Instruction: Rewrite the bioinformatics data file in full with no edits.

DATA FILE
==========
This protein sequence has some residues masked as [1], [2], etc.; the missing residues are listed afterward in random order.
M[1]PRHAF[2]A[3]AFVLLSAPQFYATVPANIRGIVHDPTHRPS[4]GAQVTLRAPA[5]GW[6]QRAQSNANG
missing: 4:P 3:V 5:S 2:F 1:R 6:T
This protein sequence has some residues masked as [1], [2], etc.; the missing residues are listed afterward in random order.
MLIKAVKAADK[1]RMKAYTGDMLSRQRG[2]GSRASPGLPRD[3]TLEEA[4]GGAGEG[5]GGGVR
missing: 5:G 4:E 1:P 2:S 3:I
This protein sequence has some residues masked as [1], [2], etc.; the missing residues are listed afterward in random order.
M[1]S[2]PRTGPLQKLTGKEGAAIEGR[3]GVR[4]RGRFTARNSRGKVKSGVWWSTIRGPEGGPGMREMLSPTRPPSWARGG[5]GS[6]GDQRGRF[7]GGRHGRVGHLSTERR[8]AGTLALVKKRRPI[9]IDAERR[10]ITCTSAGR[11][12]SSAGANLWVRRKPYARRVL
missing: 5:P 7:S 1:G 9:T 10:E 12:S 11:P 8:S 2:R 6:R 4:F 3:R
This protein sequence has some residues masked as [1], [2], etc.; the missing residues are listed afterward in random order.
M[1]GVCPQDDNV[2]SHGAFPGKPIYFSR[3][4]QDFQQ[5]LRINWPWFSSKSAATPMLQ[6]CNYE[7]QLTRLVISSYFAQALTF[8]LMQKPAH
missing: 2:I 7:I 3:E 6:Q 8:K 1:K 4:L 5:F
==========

This protein sequence has some residues masked as [1], [2], etc.; the missing residues are listed afterward in random order.
M[1]PRHAF[2]A[3]AFVLLSAPQFYATVPANIRGIVHDPTHRPS[4]GAQVTLRAPA[5]GW[6]QRAQSNANG
missing: 4:P 3:V 5:S 2:F 1:R 6:T
This protein sequence has some residues masked as [1], [2], etc.; the missing residues are listed afterward in random order.
MLIKAVKAADK[1]RMKAYTGDMLSRQRG[2]GSRASPGLPRD[3]TLEEA[4]GGAGEG[5]GGGVR
missing: 5:G 4:E 1:P 2:S 3:I
This protein sequence has some residues masked as [1], [2], etc.; the missing residues are listed afterward in random order.
M[1]S[2]PRTGPLQKLTGKEGAAIEGR[3]GVR[4]RGRFTARNSRGKVKSGVWWSTIRGPEGGPGMREMLSPTRPPSWARGG[5]GS[6]GDQRGRF[7]GGRHGRVGHLSTERR[8]AGTLALVKKRRPI[9]IDAERR[10]ITCTSAGR[11][12]SSAGANLWVRRKPYARRVL
missing: 5:P 7:S 1:G 9:T 10:E 12:S 11:P 8:S 2:R 6:R 4:F 3:R
This protein sequence has some residues masked as [1], [2], etc.; the missing residues are listed afterward in random order.
M[1]GVCPQDDNV[2]SHGAFPGKPIYFSR[3][4]QDFQQ[5]LRINWPWFSSKSAATPMLQ[6]CNYE[7]QLTRLVISSYFAQALTF[8]LMQKPAH
missing: 2:I 7:I 3:E 6:Q 8:K 1:K 4:L 5:F